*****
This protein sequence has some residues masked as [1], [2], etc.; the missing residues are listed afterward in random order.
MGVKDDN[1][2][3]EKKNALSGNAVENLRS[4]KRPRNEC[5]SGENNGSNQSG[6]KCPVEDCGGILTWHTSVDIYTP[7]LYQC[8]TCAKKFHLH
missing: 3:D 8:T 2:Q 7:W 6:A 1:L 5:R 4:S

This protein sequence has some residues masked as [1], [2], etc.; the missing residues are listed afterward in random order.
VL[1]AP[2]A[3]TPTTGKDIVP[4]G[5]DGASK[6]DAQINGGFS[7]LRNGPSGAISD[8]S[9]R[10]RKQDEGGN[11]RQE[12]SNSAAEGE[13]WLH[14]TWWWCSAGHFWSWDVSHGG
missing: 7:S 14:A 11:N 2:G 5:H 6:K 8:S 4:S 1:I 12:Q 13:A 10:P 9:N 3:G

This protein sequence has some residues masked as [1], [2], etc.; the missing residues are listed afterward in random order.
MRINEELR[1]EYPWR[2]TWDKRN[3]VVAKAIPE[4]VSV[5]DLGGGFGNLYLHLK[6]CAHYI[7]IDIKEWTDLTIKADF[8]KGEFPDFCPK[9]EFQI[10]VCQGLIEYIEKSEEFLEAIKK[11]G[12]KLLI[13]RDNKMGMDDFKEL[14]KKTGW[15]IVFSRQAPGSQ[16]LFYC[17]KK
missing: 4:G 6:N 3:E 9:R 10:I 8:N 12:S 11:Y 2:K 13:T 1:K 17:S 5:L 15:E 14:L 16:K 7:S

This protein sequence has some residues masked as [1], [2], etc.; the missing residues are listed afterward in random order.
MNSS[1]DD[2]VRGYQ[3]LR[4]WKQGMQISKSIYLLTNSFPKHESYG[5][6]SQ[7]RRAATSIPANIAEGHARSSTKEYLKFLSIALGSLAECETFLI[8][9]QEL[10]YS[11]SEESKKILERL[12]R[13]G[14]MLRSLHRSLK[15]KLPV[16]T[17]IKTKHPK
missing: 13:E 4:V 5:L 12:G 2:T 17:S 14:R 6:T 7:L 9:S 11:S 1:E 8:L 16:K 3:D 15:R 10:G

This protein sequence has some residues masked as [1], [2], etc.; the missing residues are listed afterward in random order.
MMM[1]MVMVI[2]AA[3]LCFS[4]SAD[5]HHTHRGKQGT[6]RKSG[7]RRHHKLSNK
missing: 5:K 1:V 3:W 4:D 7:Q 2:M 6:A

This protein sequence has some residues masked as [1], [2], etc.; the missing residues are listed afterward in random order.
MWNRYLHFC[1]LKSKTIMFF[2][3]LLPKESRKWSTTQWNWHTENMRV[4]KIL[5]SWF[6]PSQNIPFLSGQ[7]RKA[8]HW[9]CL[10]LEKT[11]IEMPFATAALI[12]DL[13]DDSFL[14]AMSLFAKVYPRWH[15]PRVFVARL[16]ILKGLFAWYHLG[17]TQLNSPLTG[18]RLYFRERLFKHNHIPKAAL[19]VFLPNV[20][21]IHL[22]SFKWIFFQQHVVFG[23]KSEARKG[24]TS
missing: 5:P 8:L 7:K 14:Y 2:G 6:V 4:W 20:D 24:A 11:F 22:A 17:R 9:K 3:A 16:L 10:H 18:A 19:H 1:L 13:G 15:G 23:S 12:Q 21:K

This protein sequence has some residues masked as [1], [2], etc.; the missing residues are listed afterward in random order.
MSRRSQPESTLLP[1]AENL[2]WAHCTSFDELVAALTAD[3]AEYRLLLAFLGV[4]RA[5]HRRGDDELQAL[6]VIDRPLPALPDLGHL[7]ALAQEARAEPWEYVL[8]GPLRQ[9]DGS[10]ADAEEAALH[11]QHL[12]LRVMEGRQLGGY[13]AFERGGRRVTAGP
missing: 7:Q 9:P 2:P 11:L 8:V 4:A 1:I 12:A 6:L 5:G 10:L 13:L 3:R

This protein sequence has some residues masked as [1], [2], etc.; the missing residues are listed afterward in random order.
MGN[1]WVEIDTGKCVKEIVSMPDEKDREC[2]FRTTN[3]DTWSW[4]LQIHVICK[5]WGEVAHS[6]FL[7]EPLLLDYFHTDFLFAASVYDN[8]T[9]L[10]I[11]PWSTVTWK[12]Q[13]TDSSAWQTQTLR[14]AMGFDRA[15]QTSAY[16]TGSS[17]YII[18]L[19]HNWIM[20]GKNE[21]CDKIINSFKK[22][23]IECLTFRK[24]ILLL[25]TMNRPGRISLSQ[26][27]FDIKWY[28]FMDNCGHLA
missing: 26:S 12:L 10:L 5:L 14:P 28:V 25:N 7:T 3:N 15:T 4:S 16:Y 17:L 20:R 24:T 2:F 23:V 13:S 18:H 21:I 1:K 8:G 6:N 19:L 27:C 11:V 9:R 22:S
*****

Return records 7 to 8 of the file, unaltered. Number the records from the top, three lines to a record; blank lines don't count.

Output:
This protein sequence has some residues masked as [1], [2], etc.; the missing residues are listed afterward in random order.
MSRRSQPESTLLP[1]AENL[2]WAHCTSFDELVAALTAD[3]AEYRLLLAFLGV[4]RA[5]HRRGDDELQAL[6]VIDRPLPALPDLGHL[7]ALAQEARAEPWEYVL[8]GPLRQ[9]DGS[10]ADAEEAALH[11]QHL[12]LRVMEGRQLGGY[13]AFERGGRRVTAGP
missing: 7:Q 9:P 2:P 11:L 8:V 4:A 1:I 12:A 6:L 5:G 10:L 13:L 3:R

This protein sequence has some residues masked as [1], [2], etc.; the missing residues are listed afterward in random order.
MGN[1]WVEIDTGKCVKEIVSMPDEKDREC[2]FRTTN[3]DTWSW[4]LQIHVICK[5]WGEVAHS[6]FL[7]EPLLLDYFHTDFLFAASVYDN[8]T[9]L[10]I[11]PWSTVTWK[12]Q[13]TDSSAWQTQTLR[14]AMGFDRA[15]QTSAY[16]TGSS[17]YII[18]L[19]HNWIM[20]GKNE[21]CDKIINSFKK[22][23]IECLTFRK[24]ILLL[25]TMNRPGRISLSQ[26][27]FDIKWY[28]FMDNCGHLA
missing: 26:S 12:L 10:L 5:L 14:P 28:V 25:N 7:T 3:N 15:T 4:S 16:Y 17:L 20:R 24:T 2:F 23:V 13:S 18:H 21:I 1:K 8:G 6:N 19:L 27:C 11:V 9:R 22:S